# Accurate analogue input reference

Hello all,

Please correct me if/where I am wrong here. I'm still trying to get my head around it all.

I'm trying to find a way to accurately calculate the exact reference voltage for the analogue inputs. I understand that the default is the 5v supply voltage, but does this drop if the supply voltage drops? I measured the 5v rail on my Arduino + Ethernet Shield and I got 4.80v. Does this mean that the reference voltage becomes 4.8v instead of 5v? This is while being powered from USB.

Assuming that I'm correct on the above, I have an issue where what if the supply voltage was exactly 5v, or dropped down to 4.8v, and I needed to make an accurate reading on the analogue input?

I noticed that when I measured the 3.3v rail that is did indeed return exactly 3.3v, so can we use this as a reference into, say, analogue input 0 and use the following formula to calculate a reference point for the inputs?: referenceVoltage = 1 / ( ( analogRead(0) / 1023 ) / 3.3 );

This gave me a value of 4.71v, which could be about right if my formula is correct.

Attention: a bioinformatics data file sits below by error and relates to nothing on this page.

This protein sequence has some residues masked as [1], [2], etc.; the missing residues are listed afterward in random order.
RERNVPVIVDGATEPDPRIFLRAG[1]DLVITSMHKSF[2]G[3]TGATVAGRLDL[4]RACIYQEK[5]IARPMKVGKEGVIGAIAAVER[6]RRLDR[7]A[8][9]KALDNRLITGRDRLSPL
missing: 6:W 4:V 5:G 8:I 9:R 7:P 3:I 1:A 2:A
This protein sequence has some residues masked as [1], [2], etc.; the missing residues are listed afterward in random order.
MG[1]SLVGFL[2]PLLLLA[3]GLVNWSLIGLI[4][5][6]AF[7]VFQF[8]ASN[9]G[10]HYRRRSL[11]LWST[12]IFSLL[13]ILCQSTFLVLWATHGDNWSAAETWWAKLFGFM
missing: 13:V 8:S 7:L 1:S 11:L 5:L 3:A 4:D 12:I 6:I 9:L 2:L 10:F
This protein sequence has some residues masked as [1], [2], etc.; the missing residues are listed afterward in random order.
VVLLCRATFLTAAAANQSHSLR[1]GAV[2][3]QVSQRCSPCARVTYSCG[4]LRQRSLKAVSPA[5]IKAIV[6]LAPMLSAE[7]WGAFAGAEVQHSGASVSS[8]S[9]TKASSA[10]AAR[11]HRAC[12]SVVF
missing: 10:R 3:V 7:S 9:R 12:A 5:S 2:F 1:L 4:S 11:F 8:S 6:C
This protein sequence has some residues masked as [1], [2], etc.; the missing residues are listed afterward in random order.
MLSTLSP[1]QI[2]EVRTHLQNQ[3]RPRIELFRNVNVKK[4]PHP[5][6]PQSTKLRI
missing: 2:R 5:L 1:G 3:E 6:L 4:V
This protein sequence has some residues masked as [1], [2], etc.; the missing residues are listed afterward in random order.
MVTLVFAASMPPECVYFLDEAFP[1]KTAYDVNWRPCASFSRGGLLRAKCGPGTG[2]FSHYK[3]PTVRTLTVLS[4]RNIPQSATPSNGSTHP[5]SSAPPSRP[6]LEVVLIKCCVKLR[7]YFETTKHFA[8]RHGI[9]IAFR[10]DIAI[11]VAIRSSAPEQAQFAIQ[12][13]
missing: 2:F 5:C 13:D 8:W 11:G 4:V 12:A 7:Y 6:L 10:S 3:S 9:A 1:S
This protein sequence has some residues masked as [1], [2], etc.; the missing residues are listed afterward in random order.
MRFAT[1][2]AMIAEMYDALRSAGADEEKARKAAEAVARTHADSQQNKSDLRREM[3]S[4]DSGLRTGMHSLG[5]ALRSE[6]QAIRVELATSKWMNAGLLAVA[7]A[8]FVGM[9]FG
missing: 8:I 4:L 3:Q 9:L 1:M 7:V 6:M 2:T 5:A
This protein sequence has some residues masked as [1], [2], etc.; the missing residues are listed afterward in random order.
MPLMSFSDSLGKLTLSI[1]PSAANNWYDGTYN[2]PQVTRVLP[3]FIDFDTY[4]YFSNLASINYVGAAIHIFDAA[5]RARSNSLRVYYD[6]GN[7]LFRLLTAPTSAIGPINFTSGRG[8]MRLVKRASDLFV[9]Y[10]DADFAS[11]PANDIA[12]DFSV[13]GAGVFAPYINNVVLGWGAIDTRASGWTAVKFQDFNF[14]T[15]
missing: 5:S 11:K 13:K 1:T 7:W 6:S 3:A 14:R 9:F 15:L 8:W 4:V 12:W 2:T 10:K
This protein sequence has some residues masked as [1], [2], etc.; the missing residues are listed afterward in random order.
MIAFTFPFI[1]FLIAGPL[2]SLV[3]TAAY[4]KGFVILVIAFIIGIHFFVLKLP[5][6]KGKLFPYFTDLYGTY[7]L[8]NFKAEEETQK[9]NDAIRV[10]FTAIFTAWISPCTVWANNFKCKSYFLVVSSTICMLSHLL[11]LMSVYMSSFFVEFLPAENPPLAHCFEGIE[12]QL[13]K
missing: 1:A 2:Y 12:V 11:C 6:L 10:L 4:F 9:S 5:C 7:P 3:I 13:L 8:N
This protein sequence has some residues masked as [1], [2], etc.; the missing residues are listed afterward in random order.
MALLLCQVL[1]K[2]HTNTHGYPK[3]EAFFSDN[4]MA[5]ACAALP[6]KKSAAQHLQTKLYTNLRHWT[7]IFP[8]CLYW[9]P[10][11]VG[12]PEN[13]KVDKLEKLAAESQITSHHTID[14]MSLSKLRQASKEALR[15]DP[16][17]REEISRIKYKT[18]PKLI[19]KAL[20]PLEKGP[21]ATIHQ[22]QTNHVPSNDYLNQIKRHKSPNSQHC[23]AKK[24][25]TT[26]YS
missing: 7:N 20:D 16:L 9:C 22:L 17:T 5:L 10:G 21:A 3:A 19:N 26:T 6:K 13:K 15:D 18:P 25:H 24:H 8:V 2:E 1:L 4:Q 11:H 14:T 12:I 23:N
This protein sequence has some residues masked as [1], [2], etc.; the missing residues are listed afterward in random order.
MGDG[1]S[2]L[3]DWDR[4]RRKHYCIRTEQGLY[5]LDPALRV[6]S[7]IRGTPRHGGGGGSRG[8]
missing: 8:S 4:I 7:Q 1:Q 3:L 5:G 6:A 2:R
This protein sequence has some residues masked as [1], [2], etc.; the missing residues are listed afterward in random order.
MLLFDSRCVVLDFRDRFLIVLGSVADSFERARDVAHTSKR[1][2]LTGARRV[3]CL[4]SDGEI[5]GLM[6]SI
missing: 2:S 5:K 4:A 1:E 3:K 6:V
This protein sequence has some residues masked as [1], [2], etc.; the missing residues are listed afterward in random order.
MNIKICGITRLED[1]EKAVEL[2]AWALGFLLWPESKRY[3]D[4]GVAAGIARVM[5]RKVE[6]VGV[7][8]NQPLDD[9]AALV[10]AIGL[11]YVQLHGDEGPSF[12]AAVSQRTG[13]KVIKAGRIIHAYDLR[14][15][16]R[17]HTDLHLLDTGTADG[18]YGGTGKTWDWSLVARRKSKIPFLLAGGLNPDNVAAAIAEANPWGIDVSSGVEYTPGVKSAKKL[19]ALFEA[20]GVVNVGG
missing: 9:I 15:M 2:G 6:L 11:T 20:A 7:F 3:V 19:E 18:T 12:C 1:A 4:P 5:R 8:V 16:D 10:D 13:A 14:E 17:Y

Thanks.

Yes, if the 5V supply voltage drops, then so does the reference voltage.

The internal 1.1V won't drop, but it's not a particularly accurate reference to begin with (something like +/-9%).

The AVR's are not designed for "accurate" A/D readings. You should use an external A/D for that (with SPI or I2C communication).

Then again, you haven't really specified how "accurate" you need your results to be! You could always use an external precision reference connected to the AREF pin.

I don't think the 3.3V output is guaranteed to be any more accurate (percentage-wise) than the VCC supply or internal reference.

... The internal 1.1V won't drop, but it's not a particularly accurate reference to begin with (something like +/-9%).

The AVR's are not designed for "accurate" A/D readings. ...

Then again, you haven't really specified how "accurate" you need your results to be! ...

I didn't realise the reference spec was as 'loose' as that! 9% or1 in 11 ...

Giving an A/D with 10-bit precision (and likely sensitivity) but less than four bits of accuracy... ouch!

I would hope that the internal reference would be stable on any given chip (not much ripple or variation with the chip's temperature for example). So that one could rely upon it for measuring small changes - although for accuracy of absolute measurement, one ought to be properly calibrating each individual AVR/sensor combination. Hmmm.

The AVR data sheets cover the A/D accuracy questions reasonably well. I think they give an overall +/- 2 LSB spec, which is not instrumentation quality accuracy. Again if you state what your true accuracy requirements are and what you are measuring possibly we can share for ideas and information. There are methods of using multiple sampling and averaging calculations that can help somewhat, but again it depends on your ultimate accuracy and sampling rate requirements are.

Lefty